BLAIR COUNTY, Pa. (WTAJ) — Camp Anderson outside Tyrone is making updates and improvements to its facilities and grounds to continue to be a place to gather in central Pennsylvania.
The camp recently added new walking trails, equipment and heating systems in its dining hall.
The Camp Anderson Association, the camp’s non-profit owner, also plans to install a new sewage system to complement its public restrooms.
“It’s something that we’ve wanted to provide for the area because of what this place is and what it means to us,” corporation President Brian Bressler said. “We just want to make sure the public has a place to go and can enjoy.”
The non-profit purchased the camp from the Boy Scouts of America almost six years ago, and Vice President Cummins McNitt credits the community and volunteers for turning it into a camp for more than just scout troops, as they now host weddings, group trainings and more.
“People came up, [and] they stepped up to the plate to help us get this camp back in our control,” McNitt said. “We didn’t want it to turn into a hunting camp for somebody. We think that this is a resource that needs to be available for not just young, but old alike.”
McNitt says the association often spends more than it makes, and that donations are vital in keeping the camp up to date and growing.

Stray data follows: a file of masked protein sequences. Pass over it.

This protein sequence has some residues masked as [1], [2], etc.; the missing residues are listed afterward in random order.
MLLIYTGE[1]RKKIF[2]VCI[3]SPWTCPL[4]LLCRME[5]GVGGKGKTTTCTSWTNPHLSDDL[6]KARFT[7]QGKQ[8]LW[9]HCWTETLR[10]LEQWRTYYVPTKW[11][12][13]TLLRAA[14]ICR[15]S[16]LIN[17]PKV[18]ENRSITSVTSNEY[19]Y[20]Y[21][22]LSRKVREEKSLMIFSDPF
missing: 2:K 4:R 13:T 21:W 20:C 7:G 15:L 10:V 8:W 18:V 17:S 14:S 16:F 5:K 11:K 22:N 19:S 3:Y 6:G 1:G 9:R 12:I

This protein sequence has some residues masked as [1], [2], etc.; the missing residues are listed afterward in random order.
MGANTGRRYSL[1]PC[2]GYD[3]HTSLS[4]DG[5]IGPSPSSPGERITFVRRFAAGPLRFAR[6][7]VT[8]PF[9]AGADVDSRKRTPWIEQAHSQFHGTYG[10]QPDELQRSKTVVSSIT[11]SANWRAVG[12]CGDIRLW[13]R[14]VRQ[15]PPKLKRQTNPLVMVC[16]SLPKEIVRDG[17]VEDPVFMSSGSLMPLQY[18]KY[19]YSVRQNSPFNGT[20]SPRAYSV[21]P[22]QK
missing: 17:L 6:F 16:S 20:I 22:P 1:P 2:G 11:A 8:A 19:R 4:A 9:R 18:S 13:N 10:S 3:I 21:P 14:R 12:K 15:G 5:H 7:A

You can donate on Camp Anderson’s website. It also provides annual or lifelong membership options that include access to select events, corporation updates, committee opportunities and more.
The Camp Anderson Association owned the land until 1985 when a long civil dispute gave the campgrounds to the Boy Scouts.
The corporation did not end, however, when it lost the camp. Instead, it waited for an opportunity to buy it back, and it did in 2016 when Boy Scouts decided to put it up for sale.
McNitt says that although they still hold scout events, Camp Anderson is for the whole central Pennsylvania community.
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“I know the people, especially folks that have been here a long time, they still see us as a scout camp,” McNitt said. “And we do provide those services, but we’re not a scout camp. We’re private, non-profit.”
He does, however, emphasize the history of scouts at the camp.
“There’s still strong [scout] connections, and we want those to remain, but we also want to open our doors up to everyone who needs an experience like this.”